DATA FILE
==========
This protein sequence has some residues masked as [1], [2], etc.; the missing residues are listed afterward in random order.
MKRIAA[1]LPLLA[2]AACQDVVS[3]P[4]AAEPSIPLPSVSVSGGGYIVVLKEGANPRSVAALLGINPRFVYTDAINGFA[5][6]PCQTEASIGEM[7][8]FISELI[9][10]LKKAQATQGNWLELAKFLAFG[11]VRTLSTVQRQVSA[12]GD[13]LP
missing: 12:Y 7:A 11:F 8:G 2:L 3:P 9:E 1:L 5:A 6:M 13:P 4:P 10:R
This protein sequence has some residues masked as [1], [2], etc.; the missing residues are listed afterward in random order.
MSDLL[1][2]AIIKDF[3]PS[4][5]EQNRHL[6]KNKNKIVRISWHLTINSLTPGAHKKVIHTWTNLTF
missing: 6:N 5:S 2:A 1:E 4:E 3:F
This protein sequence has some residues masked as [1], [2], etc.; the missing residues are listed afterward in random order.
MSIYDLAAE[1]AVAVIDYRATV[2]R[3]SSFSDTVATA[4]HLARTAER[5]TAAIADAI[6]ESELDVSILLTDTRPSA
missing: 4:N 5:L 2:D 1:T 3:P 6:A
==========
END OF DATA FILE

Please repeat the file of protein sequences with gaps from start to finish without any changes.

This protein sequence has some residues masked as [1], [2], etc.; the missing residues are listed afterward in random order.
MKRIAA[1]LPLLA[2]AACQDVVS[3]P[4]AAEPSIPLPSVSVSGGGYIVVLKEGANPRSVAALLGINPRFVYTDAINGFA[5][6]PCQTEASIGEM[7][8]FISELI[9][10]LKKAQATQGNWLELAKFLAFG[11]VRTLSTVQRQVSA[12]GD[13]LP
missing: 12:Y 7:A 11:F 8:G 2:L 3:P 9:E 1:L 5:A 6:M 13:P 4:P 10:R
This protein sequence has some residues masked as [1], [2], etc.; the missing residues are listed afterward in random order.
MSDLL[1][2]AIIKDF[3]PS[4][5]EQNRHL[6]KNKNKIVRISWHLTINSLTPGAHKKVIHTWTNLTF
missing: 6:N 5:S 2:A 1:E 4:E 3:F
This protein sequence has some residues masked as [1], [2], etc.; the missing residues are listed afterward in random order.
MSIYDLAAE[1]AVAVIDYRATV[2]R[3]SSFSDTVATA[4]HLARTAER[5]TAAIADAI[6]ESELDVSILLTDTRPSA
missing: 4:N 5:L 2:D 1:T 3:P 6:A